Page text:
K-Hill, in what year did hiphop start for you?

As far as when I seriously became a fan….I would say it had to be whatever year Doug E. Fresh’s “Rising To the Top” came out. I was always a fan of the music ever since Run DMC but Doug really solidified things for me. Hip Hop started for me as the good ol’ fashioned, damn near extinct, fan.

You’re from North Carolina. How would you describe the hiphop scene over there and in what way did it influence your music?

Our scene is one big melting pot. Not only our music but our state as a whole. We have people here that have relocated from all over the world weather it’s to attend school, build a business, or raise a family here. So our music is really diverse as well. We haven’t really established our own “sound” yet so to speak. It affects my music in many different ways. I have an east coast sound that is undeniable but my wordplay/pronunciation on certain words definitely reveals my southern origin.

Your songs were featured on several compilations. How did that help your career?

It helped my career by placing my name in several different areas. It mixed me in with cats already established so that made me look good especially to hear that I can fit right in with the big players.

It was “Da Instigator” that got you a deal with Neblina Records. Looking back at the way they supported you over the years; did they give you the right push or are there things that they could have done differently?

Neblina did a great job with “Da Instigator” single promotion. They opened up a few opportunities for me as well. They are a great group of guys and they are going to be huge soon especially with their grinding tactics. At the end of the day though, especially when a label and an artist is independent…they have to be on the same accord….there should be no “you need us so you play by our rules” or vice versa. We need each other to make things successful. I got nothing but respect for those guys though…..they took a risk on an unknown such as myself and showed me that I did have what it takes to make some noise. I wish them the best and I mean that from the down bottom.

Your solo debut album Memoirs of a Premature Legend will be released the first quarter of 2006. “Da Instigator” could be seen as your break-through song. Last year you told me that “Da Instigator” does not give a good representation of what the actual album will sound like. So how would you describe your signature sound on the album?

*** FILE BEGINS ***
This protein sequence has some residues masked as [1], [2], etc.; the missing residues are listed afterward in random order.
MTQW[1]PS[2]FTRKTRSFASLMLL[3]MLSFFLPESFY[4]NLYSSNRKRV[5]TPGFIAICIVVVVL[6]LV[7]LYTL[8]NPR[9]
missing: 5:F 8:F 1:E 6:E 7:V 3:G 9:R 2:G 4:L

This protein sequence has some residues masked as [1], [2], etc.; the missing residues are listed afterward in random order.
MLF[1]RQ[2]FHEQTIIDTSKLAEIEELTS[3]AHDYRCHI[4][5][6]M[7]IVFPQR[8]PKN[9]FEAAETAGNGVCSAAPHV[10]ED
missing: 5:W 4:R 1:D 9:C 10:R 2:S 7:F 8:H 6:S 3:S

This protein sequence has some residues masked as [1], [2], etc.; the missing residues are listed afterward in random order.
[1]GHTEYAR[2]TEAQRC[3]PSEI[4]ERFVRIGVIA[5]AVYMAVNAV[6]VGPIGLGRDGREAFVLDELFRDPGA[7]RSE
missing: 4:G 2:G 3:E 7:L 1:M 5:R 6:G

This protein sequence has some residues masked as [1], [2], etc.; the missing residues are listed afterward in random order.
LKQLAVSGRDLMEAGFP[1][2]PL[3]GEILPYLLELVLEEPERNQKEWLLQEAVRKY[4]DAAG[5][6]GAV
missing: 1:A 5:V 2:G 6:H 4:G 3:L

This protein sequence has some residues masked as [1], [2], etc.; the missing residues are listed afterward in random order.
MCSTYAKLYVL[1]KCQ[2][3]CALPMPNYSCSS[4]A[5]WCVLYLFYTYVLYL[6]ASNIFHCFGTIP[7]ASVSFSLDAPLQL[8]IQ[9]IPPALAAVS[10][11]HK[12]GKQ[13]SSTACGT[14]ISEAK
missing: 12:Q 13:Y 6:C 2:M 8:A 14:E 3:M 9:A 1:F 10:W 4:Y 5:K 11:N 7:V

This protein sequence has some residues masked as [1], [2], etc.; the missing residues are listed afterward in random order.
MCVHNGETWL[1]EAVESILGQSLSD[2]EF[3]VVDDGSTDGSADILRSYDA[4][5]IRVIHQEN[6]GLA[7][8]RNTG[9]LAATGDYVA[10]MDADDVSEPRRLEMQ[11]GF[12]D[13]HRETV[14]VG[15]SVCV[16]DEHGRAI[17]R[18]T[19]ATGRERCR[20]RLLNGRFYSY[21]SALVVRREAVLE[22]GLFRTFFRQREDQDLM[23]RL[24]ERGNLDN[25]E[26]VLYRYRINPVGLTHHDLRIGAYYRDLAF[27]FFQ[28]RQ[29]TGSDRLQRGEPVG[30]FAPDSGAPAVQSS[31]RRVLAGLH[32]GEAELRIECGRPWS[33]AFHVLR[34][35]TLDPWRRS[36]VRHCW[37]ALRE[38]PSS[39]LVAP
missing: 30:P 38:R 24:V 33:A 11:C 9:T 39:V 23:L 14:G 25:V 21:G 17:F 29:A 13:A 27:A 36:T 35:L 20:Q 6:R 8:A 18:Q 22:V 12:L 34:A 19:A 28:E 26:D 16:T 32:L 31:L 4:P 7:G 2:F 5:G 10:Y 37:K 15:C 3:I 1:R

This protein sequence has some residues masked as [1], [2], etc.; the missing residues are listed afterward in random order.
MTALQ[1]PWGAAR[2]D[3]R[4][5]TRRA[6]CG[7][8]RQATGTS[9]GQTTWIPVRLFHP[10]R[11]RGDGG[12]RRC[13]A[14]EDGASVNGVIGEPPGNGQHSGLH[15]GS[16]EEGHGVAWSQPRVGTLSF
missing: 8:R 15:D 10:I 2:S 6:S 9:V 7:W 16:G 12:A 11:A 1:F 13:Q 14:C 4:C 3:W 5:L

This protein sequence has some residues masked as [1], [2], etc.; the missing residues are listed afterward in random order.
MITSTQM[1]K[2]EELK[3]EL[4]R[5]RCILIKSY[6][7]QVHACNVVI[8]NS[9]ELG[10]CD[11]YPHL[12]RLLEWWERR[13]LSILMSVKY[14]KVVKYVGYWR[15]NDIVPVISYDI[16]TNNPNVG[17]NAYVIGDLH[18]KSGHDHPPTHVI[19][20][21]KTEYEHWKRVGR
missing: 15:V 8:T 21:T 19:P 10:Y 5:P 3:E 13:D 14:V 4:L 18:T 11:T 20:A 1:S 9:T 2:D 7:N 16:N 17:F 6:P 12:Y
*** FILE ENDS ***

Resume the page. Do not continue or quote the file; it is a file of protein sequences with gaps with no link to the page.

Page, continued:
More focused, serious and not as unorthodox as the single would suggest. It was a fun cut but not a true K-Hill cut. The album will be hiphop according to the kind I grew up on. The boombox sound not just the swingish, boombap but joints that you can play for the corners because that’s where I’m from and that’s what I represent.

How far is Memoirs of Premature Legend from being done?

Honestly “Memoirs” has been completed about 6 different times….I have the perfectionist disease and that’s why it’s taken so long. My writing keeps getting better, my delivery, even my voice. I just want to make sure that all of my eggs are in order when it’s finally released. It’s coming in 2006, now or never…lol.

What’s the story behind the title and who do you have on it?

My definition of the term premature legend is someone who has a special talent or an exceptional gift that can make them an icon but due to real life circumstances such as taking care of family, death, or other situations they couldn’t accomplish their dream. This project is dedicated to those who had the potential to be legendary but couldn’t finish the race.

In the meanwhile, you’re dropping a 10 song pre-album called Stamps Of Approval, October 4th. Why did you decide to drop a pre-album?

I had to drop a prealbum/mixtape to keep my few listeners pleased as well as keep them updated on where I am in my music now. I’m pretty sure that the listeners that I have in my corner now will be pleased with this project and I will gain new listeners from this as well.